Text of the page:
Cytokeratin 19 immunohistochemistry and assessment of depth of myometrial invasion in stage I endometrial cancer

F Alexander-sefre, MB CHB, MRCOG, FRCS, N Singh MD, MRCPath, H Salvesen MD, I Jacobs MD, MRCOG

Institue of Cancer Research, St Bartholomew's Medical school, london, london United Kingdom

Background: Approximately 50% of endometrial cancer deaths occur in patients who initially presented with stage I. In stage I disease depth of myometrial invasion is the most important risk factor for lymph node metastasis and mortality. In addition lymphovascular space (LVSI) invasion has been shown to have poor prognostic value in stage I EC. Assessment of depth of invasion and LVSI are currently done by light microscopic examination of H&E stained sections. Tumour cells can evade detection by light microscopy if they are isolated and vastly outnumbered by myometrial, inflammatory or normal circulating cells. In non-gynaecological cancer patients, immunohistochemical staining of tumour cells has been proven to be of value in detecting isolated infiltrating tumour cells at surgical margins. It has also been shown to correlate well with tumour recurrence. Cytokeratin 19 (CK19) belongs to a family of 20 related polypeptides that are constituents of the intermediate filaments of epithelial cells. Of these CK19 is the most frequently expressed cytokeratin endometrial cancer. Objective: To investigate the role of CK-19 immunohistochemistry (IHC) in assessing depth of myometrial invasion in stage I EC and to determine its clinical importance. Methods: A total of 111 stage I EC patients with minimum 4 years follow-up were selected. Representative H&E stained sections were re-examined by a pathologist to identify blocks containing tumour with maximum myometrial invasion. Four micron sections from the selected blocks were stained for CK-19 using a standard avidin-biotin method. The immunostained sections were then examined by the same pathologist and the results compared with H&E findings. Cases suspected of LVSI were dual stained for CD31 vascular endothelial marker and pancytokeratin to confirm true vascular space invasion as opposed to retraction artefact. Results: Endometrial tumour cells showed positive though variable immunoreactivity for CK-19. Immunohistochemical assessment of 111 cases revealed deeper myometrial invasion than detected on H&E staining in 7 cases (6%). In 5 of these 7 cases isolated tumour cells surrounded by inflammatory cells were noted 0.2 to 1.2mm deeper within the myometrium than detected by H&E staining. In the remaining 2 cases the deeper extension seen was the result of examining serial levels through the tumour block; in these cases deeper infiltration would have been apparent on H&E sections. The surgical staging remained unaltered in all 7 cases. Thirty four cases (30%) were suspected to have LVSI on CK19 IHC that were not detected on H&E sections. Dual staining has so far been conducted in 23 of these cases and has confirmed the presence of tumour cells within lymphovascular space in 21 cases. There were 3 cases in which LVSI was suspected on H&E only and these are awaiting confirmation on dual staining. Conclusions: CK-19 IHC can detect isolated infiltrating tumour cells. It therefore has potential advantage over routine histology in accurate assessment of myometrial invasion in stage I EC. CK-19 IHC identifies lymphovascular invasion with much greater sensitivity than H&E staining. We aim to correlate the presence of isolated infiltrating cells and LVI identified solely by CK-19 IHC with known adverse clinico-pathological features, disease recurrence and overall survival.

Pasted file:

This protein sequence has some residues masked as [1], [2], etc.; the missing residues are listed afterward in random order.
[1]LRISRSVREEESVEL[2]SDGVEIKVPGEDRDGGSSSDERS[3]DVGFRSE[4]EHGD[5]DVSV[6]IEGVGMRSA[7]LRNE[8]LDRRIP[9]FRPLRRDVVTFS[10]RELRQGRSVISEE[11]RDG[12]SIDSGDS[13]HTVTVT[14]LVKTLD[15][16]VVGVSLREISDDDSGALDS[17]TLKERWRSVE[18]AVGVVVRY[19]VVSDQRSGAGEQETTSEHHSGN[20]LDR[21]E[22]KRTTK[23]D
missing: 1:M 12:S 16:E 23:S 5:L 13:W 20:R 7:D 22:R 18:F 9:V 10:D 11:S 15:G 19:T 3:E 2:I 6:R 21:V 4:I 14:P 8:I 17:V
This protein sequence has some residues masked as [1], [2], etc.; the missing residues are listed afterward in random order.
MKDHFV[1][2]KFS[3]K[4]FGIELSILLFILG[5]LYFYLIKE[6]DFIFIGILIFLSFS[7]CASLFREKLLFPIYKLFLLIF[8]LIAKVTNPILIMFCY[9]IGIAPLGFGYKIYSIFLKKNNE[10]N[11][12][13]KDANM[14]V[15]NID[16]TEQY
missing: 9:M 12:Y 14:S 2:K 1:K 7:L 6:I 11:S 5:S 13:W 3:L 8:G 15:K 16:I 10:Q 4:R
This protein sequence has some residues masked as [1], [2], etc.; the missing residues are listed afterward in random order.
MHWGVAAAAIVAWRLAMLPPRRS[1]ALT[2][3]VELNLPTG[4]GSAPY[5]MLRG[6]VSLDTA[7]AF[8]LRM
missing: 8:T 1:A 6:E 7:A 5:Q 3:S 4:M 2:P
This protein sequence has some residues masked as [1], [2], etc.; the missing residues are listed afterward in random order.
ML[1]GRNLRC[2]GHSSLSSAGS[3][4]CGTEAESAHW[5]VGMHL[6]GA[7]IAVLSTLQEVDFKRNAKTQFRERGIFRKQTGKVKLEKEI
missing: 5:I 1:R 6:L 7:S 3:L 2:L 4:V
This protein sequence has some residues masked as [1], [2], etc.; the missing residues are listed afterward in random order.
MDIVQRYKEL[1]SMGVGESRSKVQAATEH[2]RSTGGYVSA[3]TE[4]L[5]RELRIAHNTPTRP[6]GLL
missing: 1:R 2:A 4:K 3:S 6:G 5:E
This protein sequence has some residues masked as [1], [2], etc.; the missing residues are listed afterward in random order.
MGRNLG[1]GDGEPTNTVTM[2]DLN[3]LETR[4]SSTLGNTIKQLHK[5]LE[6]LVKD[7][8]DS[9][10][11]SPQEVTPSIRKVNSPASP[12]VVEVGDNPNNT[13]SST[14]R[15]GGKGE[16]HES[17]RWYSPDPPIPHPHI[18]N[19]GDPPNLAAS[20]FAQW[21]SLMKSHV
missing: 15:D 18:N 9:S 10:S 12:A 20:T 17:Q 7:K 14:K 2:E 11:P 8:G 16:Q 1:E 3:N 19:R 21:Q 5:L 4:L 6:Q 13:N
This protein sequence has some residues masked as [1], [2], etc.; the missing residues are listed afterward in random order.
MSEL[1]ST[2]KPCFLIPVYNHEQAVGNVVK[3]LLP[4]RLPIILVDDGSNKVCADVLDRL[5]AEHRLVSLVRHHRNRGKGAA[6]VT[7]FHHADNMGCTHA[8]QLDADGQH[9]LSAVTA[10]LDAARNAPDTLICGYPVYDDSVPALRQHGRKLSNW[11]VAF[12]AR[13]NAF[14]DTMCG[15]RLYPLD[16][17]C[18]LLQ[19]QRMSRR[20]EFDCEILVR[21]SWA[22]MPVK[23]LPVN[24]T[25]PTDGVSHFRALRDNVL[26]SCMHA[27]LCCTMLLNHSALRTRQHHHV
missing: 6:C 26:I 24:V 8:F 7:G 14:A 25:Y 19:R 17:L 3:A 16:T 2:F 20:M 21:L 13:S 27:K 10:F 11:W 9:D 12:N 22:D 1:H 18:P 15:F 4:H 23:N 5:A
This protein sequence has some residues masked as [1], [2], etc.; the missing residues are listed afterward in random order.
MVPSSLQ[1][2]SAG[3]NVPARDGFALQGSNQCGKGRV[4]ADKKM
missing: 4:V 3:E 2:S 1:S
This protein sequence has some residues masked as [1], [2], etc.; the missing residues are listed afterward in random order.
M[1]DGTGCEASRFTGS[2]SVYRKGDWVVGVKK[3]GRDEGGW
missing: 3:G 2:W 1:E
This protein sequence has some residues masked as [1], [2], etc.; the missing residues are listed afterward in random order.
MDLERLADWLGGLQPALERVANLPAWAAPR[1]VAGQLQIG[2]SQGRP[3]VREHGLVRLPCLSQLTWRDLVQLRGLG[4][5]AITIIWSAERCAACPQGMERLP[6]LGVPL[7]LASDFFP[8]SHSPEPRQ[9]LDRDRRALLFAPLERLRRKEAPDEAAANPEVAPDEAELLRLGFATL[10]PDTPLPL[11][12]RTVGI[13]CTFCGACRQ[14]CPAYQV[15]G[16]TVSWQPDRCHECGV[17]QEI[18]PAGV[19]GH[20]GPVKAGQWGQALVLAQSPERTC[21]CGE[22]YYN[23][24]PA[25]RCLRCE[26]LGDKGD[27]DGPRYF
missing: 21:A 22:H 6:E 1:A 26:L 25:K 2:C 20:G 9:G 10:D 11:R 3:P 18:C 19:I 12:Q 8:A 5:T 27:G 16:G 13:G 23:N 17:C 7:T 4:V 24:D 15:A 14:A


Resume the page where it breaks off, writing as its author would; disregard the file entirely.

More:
KEY WORDS: Lymphovascular Invasion, Vascular invasion.

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Paper presented at the International Symposium on Predictive Oncology and Intervention Strategies; Paris, France; February 9 - 12, 2002; in the section on Diagnostic Markers.